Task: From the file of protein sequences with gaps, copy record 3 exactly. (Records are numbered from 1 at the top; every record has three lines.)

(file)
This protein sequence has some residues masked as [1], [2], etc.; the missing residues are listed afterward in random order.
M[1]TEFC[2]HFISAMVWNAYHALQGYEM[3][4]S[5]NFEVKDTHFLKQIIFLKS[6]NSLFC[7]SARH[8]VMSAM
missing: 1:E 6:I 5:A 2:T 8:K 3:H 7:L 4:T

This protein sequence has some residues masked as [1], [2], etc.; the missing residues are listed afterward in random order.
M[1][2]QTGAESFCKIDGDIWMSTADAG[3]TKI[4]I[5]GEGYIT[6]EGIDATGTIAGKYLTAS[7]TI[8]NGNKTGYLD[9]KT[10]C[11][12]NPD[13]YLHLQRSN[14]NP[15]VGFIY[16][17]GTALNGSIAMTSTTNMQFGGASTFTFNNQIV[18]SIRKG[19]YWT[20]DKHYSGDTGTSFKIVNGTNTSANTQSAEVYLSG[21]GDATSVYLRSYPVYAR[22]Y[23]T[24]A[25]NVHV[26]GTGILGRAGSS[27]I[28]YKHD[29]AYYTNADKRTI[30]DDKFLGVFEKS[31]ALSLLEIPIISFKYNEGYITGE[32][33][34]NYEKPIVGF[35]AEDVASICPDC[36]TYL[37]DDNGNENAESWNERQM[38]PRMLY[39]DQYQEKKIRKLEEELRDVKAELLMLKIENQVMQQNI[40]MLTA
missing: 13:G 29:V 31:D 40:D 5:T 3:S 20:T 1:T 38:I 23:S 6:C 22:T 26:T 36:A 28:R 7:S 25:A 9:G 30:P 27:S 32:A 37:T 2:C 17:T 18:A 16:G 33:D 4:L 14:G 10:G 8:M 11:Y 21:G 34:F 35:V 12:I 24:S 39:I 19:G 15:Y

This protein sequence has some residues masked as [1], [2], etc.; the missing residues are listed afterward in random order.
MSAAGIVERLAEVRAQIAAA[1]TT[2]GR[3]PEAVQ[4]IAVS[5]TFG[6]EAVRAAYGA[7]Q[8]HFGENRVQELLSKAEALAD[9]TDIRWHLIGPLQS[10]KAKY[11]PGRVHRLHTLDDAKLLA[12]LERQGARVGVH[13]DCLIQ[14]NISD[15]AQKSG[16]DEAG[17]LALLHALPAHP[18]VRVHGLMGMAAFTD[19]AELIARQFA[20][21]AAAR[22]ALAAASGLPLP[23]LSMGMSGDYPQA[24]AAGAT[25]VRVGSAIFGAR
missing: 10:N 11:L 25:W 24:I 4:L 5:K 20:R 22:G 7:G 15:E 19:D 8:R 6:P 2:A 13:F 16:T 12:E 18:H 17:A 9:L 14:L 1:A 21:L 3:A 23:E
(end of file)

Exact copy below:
This protein sequence has some residues masked as [1], [2], etc.; the missing residues are listed afterward in random order.
MSAAGIVERLAEVRAQIAAA[1]TT[2]GR[3]PEAVQ[4]IAVS[5]TFG[6]EAVRAAYGA[7]Q[8]HFGENRVQELLSKAEALAD[9]TDIRWHLIGPLQS[10]KAKY[11]PGRVHRLHTLDDAKLLA[12]LERQGARVGVH[13]DCLIQ[14]NISD[15]AQKSG[16]DEAG[17]LALLHALPAHP[18]VRVHGLMGMAAFTD[19]AELIARQFA[20][21]AAAR[22]ALAAASGLPLP[23]LSMGMSGDYPQA[24]AAGAT[25]VRVGSAIFGAR
missing: 10:N 11:L 25:W 24:I 4:L 5:K 20:R 22:G 7:G 15:E 19:D 8:R 6:P 2:A 13:F 16:T 12:E 18:H 17:A 9:L 14:L 1:A 21:L 3:A 23:E